REP. ELIJAH Cummings, the new Congressional Black Caucus chairman, sat in The Sun's editorial board room and demanded to know why those for the war in Iraq feel those against it aren't Americans.
"How dare anyone say I'm not American?" Cummings said he asked a recent gathering.
He's right, of course. So the liberal congressman and the conservative columnist from City College's Class of 1969 agree on at least two things. The first is that we would proudly call ourselves one of Samuel Banks' boys. (Banks was a City College history teacher who went on to work in school administration.) The second is that being against war is not anti-American. It is American.
Few American wars have been without significant opposition. Critics of the War of 1812 called it "Mr. Madison's War." The Mexican War of 1846-1848 was such a monumental disgrace that Americans should set a day aside to wear bags over our heads in shame. (Henry David Thoreau refused to pay his poll taxes to protest that war.) Northern Democrats railed against President Lincoln's policies in the War Between The States. Mark Twain used his pen to skewer the American suppression of the Filipino rebellion in the early 1900s.
So Cummings, in opposing the war, finds himself in darned good company. Why, oh why, can't the man be as reasonable on that University of Michigan affirmative action dispute?
Cummings prefaced his remarks about the pending Supreme Court decision on whether the University of Michigan's policy of awarding points based on race violates the 14th Amendment by noting, "We [the caucus] believe African-American people are under attack in every segment of our society." He pointed to President Bush's opposition to the University of Michigan plan as an example.
"We have a president," Cummings said, "dedicated to keeping black people out of the school."
When things like this are uttered, even from the lips of a colleague, friend and old high school chum, you have to wonder if there isn't a wee bit of demagoguery afoot. Was Cummings really saying that if the University of Michigan didn't award 20 points to black and other "underrepresented" minorities based solely on race that there would be no black students there?
"Two percent," Cummings said of the number of black students the University of Michigan would have if the points-for-race policy were scrapped. That's not quite the same as Cummings' implication that Bush sought to exclude all black students from the school, but Cummings made clear that a black student body of 2 percent wasn't high enough.
Ah, yes. You're probably wondering, "Who makes up these rules?" Liberals do, of course, and they figure theirs is the first, last and only word on what percentage of minority students at the University of Michigan - or any other institution of higher learning - is acceptable.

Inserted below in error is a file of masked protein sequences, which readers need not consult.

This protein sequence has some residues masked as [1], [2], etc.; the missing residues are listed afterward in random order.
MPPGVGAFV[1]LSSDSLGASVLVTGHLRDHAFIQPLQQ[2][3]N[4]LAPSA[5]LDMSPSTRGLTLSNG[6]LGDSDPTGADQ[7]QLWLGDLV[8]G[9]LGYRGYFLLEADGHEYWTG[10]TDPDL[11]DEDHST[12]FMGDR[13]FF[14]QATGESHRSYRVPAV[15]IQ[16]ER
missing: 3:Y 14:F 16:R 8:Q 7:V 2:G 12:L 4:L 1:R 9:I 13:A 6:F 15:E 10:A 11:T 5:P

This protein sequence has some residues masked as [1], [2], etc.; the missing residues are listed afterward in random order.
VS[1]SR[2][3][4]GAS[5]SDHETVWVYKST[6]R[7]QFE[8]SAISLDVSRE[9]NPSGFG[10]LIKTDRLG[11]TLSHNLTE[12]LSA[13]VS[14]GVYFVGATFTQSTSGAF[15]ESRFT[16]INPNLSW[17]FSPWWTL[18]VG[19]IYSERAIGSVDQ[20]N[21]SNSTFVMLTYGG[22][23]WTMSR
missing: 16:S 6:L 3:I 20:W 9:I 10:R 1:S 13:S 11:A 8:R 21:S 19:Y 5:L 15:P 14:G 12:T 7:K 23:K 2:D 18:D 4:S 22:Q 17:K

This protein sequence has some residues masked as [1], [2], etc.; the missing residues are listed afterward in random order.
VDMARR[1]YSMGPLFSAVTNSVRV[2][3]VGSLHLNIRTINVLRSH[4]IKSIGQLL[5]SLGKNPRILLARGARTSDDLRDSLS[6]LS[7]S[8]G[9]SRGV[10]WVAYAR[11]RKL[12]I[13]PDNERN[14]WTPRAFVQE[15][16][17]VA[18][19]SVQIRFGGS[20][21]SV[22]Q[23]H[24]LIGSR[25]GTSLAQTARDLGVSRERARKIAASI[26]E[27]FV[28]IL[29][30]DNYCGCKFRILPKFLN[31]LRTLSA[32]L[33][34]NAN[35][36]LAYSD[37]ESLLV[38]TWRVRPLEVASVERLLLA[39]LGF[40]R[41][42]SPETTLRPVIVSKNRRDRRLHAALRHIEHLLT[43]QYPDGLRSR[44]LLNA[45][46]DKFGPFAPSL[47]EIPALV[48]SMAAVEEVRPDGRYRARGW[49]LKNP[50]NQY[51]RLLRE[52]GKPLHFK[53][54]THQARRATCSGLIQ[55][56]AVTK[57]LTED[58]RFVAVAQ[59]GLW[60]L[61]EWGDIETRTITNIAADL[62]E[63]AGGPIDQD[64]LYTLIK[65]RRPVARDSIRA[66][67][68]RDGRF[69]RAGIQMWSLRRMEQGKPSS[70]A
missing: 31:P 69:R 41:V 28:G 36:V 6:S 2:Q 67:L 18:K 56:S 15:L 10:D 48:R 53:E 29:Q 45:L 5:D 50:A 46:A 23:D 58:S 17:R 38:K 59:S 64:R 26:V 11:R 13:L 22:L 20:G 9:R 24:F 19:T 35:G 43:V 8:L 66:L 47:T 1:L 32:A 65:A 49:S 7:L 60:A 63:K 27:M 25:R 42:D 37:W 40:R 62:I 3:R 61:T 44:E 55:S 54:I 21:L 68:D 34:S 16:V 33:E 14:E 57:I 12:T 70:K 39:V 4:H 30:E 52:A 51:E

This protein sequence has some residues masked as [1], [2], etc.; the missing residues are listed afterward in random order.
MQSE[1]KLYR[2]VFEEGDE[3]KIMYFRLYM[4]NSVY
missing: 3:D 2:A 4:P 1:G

So what is the magic minority percentage of the student bodies of predominantly white colleges and universities that must be attained for the nirvana of "diversity" to officially be achieved? Five percent? Ten? Fifteen?
It doesn't matter. Once percentages enter the picture, the quotas affirmative action proponents swear they're against (and which the Supreme Court have ruled illegal) come into play. That is why Bush opposed the Michigan plan. The man knows a racial quota when he smells one. He also knows which policies violate the 1964 Civil Rights Act, and of the assurances given by that bill's supporters that quotas wouldn't result. Wasn't it Minnesota Sen. Hubert Humphrey who vowed to eat every page of the bill if anything in it could be construed as supporting quotas?
Cummings implied that Michigan puts far too much emphasis on SAT scores as criteria for admission.
"This society needs to examine admissions policies at colleges," the congressman said. "I did well at City, not so well on the SATs and graduated Phi Beta Kappa from Howard."
That anecdote doesn't quite bolster Cummings' point. The bottom line is he got into a college and did well. Those black students who won't make the cut at Michigan without those patronizing 20 points may end up at Michigan State, Central Michigan, Eastern Michigan, Western Michigan or Detroit's fine Wayne State University. The doors to higher education for blacks won't be closed if they don't get into the University of Michigan.
Black conservative economist Thomas Sowell said that when the University of California system dropped its affirmative action program, black enrollment went down in some institutions but shot up in others "where blacks met the same requirements as everyone else." Sowell said the news media seldom report that fact.
Anyone care to guess why?